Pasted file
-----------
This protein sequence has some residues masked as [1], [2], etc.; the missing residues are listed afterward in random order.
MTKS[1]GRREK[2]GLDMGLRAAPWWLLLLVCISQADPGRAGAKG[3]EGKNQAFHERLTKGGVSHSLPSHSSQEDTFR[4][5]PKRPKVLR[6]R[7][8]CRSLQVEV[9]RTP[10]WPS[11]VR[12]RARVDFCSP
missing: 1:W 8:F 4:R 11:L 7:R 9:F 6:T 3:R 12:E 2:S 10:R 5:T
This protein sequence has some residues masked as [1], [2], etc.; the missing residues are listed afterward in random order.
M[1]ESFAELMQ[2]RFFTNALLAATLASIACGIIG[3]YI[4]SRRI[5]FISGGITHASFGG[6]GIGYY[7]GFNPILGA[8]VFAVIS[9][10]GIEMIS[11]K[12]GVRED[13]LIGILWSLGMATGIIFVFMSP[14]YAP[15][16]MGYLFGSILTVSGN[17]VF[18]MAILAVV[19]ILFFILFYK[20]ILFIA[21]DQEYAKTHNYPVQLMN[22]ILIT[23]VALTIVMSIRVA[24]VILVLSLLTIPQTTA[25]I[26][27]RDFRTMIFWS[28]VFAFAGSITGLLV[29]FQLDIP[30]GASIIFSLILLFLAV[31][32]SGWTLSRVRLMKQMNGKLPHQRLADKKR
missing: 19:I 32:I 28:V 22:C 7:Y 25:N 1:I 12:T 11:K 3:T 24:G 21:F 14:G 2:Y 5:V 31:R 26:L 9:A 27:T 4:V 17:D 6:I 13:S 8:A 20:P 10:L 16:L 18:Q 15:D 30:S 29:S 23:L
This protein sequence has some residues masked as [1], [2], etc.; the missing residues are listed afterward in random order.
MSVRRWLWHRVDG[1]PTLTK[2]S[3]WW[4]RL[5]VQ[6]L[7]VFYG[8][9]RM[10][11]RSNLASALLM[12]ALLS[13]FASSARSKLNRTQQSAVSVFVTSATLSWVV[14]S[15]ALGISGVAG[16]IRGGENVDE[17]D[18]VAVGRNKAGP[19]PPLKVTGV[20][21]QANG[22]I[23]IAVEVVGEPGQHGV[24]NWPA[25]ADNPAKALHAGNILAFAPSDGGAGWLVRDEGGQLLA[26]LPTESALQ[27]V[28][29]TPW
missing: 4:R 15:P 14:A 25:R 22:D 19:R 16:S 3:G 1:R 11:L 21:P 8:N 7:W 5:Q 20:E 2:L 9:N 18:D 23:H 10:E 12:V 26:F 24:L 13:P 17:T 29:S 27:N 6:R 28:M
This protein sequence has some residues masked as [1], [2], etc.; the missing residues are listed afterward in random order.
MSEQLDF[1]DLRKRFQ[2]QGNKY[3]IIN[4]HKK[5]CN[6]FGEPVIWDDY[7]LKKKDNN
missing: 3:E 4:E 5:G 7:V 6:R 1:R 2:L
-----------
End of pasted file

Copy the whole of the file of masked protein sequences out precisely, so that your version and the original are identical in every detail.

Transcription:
This protein sequence has some residues masked as [1], [2], etc.; the missing residues are listed afterward in random order.
MTKS[1]GRREK[2]GLDMGLRAAPWWLLLLVCISQADPGRAGAKG[3]EGKNQAFHERLTKGGVSHSLPSHSSQEDTFR[4][5]PKRPKVLR[6]R[7][8]CRSLQVEV[9]RTP[10]WPS[11]VR[12]RARVDFCSP
missing: 1:W 8:F 4:R 11:L 7:R 9:F 6:T 3:R 12:E 2:S 10:R 5:T
This protein sequence has some residues masked as [1], [2], etc.; the missing residues are listed afterward in random order.
M[1]ESFAELMQ[2]RFFTNALLAATLASIACGIIG[3]YI[4]SRRI[5]FISGGITHASFGG[6]GIGYY[7]GFNPILGA[8]VFAVIS[9][10]GIEMIS[11]K[12]GVRED[13]LIGILWSLGMATGIIFVFMSP[14]YAP[15][16]MGYLFGSILTVSGN[17]VF[18]MAILAVV[19]ILFFILFYK[20]ILFIA[21]DQEYAKTHNYPVQLMN[22]ILIT[23]VALTIVMSIRVA[24]VILVLSLLTIPQTTA[25]I[26][27]RDFRTMIFWS[28]VFAFAGSITGLLV[29]FQLDIP[30]GASIIFSLILLFLAV[31][32]SGWTLSRVRLMKQMNGKLPHQRLADKKR
missing: 19:I 32:I 28:V 22:C 7:Y 25:N 1:I 12:T 11:K 3:T 24:G 21:F 14:G 2:Y 5:V 31:R 26:L 9:A 27:T 4:V 17:D 6:I 13:S 8:A 20:P 10:L 16:L 18:Q 15:D 30:S 29:S 23:L
This protein sequence has some residues masked as [1], [2], etc.; the missing residues are listed afterward in random order.
MSVRRWLWHRVDG[1]PTLTK[2]S[3]WW[4]RL[5]VQ[6]L[7]VFYG[8][9]RM[10][11]RSNLASALLM[12]ALLS[13]FASSARSKLNRTQQSAVSVFVTSATLSWVV[14]S[15]ALGISGVAG[16]IRGGENVDE[17]D[18]VAVGRNKAGP[19]PPLKVTGV[20][21]QANG[22]I[23]IAVEVVGEPGQHGV[24]NWPA[25]ADNPAKALHAGNILAFAPSDGGAGWLVRDEGGQLLA[26]LPTESALQ[27]V[28][29]TPW
missing: 4:R 15:P 14:A 25:R 22:D 19:R 16:S 3:G 1:R 11:L 21:P 8:N 7:W 5:Q 20:E 2:L 9:N 18:D 23:H 10:E 12:V 26:F 24:L 13:P 17:T 29:S 27:N 6:R 28:M
This protein sequence has some residues masked as [1], [2], etc.; the missing residues are listed afterward in random order.
MSEQLDF[1]DLRKRFQ[2]QGNKY[3]IIN[4]HKK[5]CN[6]FGEPVIWDDY[7]LKKKDNN
missing: 3:E 4:E 5:G 7:V 6:R 1:R 2:L